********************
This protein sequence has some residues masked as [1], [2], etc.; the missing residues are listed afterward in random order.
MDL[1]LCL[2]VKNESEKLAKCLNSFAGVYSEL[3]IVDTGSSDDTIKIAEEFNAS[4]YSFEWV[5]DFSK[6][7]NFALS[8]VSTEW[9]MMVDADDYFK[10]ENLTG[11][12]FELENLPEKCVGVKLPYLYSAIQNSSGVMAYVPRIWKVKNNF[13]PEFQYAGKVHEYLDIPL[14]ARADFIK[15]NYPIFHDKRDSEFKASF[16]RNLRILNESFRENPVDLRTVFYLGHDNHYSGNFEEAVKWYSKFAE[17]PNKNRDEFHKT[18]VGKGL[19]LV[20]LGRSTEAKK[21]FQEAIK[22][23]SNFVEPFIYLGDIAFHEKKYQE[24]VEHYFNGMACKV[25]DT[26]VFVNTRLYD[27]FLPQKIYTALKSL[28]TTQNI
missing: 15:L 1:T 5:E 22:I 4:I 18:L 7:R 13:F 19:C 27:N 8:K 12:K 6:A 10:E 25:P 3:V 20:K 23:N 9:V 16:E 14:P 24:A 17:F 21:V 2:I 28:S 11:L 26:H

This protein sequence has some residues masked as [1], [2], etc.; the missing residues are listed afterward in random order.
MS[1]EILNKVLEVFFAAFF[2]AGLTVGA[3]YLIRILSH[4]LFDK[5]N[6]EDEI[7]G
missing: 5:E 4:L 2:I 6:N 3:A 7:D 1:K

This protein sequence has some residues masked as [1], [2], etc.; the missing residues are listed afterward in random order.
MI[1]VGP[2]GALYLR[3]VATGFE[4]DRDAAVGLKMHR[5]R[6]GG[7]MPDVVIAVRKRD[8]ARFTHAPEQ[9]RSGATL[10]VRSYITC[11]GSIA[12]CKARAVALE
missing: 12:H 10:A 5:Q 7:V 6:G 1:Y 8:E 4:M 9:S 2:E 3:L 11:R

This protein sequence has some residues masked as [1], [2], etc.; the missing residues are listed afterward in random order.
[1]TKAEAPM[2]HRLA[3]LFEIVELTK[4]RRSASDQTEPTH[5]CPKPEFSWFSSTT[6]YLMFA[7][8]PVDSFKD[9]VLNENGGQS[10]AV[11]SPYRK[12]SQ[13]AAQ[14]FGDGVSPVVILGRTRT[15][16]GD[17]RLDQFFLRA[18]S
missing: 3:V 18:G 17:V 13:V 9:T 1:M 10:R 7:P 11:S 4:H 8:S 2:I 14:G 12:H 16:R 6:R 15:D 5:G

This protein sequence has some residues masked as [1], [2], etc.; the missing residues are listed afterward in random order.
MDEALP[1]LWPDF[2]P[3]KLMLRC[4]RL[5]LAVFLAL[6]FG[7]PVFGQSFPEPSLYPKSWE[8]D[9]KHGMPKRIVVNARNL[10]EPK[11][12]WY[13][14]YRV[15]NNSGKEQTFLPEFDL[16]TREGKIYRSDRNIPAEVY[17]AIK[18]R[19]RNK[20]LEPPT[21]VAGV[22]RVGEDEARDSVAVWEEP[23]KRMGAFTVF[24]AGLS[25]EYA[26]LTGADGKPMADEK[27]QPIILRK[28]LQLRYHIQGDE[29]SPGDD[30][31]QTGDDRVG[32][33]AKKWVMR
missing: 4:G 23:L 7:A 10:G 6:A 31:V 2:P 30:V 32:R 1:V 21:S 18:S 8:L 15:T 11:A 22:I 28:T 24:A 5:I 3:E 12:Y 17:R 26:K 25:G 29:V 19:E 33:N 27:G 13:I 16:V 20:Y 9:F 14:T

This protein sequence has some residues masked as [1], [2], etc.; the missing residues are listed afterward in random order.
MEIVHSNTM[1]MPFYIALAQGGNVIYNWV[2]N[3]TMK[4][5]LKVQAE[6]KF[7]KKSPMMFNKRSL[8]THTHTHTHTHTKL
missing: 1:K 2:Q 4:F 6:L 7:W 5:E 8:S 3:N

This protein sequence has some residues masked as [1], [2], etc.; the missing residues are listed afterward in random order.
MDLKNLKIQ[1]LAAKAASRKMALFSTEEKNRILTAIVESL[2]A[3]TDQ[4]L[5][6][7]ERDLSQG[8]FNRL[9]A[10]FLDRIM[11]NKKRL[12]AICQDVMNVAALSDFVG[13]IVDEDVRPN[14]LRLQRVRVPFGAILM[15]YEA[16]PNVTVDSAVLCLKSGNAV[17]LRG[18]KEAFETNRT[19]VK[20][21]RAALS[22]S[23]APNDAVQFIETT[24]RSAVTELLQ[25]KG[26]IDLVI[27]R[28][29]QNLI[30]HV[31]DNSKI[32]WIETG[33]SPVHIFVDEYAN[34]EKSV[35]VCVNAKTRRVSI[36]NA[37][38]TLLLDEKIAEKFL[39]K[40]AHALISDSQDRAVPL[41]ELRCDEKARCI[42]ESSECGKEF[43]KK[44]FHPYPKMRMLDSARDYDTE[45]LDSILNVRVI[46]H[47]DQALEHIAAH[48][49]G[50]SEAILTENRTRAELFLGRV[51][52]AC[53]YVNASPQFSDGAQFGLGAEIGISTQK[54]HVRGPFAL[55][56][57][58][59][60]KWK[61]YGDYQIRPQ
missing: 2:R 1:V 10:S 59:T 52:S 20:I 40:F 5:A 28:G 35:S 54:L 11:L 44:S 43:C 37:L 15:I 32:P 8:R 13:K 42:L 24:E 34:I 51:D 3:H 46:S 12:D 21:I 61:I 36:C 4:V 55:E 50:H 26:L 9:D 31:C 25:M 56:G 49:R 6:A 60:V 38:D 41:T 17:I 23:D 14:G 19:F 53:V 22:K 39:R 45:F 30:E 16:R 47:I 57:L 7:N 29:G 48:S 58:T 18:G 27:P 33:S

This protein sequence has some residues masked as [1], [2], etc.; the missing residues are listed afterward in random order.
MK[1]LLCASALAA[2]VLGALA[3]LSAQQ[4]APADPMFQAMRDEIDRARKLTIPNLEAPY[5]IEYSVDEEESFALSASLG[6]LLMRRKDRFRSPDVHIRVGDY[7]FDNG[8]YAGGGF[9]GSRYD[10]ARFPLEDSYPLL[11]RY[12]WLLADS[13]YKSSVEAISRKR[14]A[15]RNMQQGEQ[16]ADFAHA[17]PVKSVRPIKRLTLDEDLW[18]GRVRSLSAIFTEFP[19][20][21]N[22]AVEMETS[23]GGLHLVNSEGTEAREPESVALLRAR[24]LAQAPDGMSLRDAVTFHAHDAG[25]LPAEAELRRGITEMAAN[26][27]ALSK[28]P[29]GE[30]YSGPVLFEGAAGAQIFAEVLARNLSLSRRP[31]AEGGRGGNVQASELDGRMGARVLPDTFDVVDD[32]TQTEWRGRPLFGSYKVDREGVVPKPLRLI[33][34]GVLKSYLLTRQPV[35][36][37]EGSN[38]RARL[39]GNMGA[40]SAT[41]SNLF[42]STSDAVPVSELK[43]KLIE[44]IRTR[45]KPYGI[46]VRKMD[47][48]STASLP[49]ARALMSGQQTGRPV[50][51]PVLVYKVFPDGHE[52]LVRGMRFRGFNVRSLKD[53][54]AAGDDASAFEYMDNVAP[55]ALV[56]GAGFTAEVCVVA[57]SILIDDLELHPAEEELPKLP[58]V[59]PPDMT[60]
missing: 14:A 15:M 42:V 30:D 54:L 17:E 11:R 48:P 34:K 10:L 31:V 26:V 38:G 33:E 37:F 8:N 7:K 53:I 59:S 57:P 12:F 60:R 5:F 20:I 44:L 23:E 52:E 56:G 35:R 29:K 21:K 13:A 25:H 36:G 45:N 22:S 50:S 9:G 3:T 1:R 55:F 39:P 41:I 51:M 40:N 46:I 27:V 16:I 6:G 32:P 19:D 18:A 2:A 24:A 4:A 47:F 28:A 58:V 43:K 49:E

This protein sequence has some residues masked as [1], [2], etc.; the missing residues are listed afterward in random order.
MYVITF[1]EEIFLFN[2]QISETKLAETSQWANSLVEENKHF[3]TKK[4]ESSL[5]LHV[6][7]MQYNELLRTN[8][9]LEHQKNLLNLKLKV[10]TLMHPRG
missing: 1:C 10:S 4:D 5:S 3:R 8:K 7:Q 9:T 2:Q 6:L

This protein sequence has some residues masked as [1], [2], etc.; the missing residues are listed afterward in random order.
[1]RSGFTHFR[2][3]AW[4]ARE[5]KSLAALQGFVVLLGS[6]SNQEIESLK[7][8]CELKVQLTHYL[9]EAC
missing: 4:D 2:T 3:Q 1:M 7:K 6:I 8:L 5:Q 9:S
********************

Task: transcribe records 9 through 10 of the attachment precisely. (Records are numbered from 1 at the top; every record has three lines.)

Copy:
This protein sequence has some residues masked as [1], [2], etc.; the missing residues are listed afterward in random order.
MYVITF[1]EEIFLFN[2]QISETKLAETSQWANSLVEENKHF[3]TKK[4]ESSL[5]LHV[6][7]MQYNELLRTN[8][9]LEHQKNLLNLKLKV[10]TLMHPRG
missing: 1:C 10:S 4:D 5:S 3:R 8:K 7:Q 9:T 2:Q 6:L

This protein sequence has some residues masked as [1], [2], etc.; the missing residues are listed afterward in random order.
[1]RSGFTHFR[2][3]AW[4]ARE[5]KSLAALQGFVVLLGS[6]SNQEIESLK[7][8]CELKVQLTHYL[9]EAC
missing: 4:D 2:T 3:Q 1:M 7:K 6:I 8:L 5:Q 9:S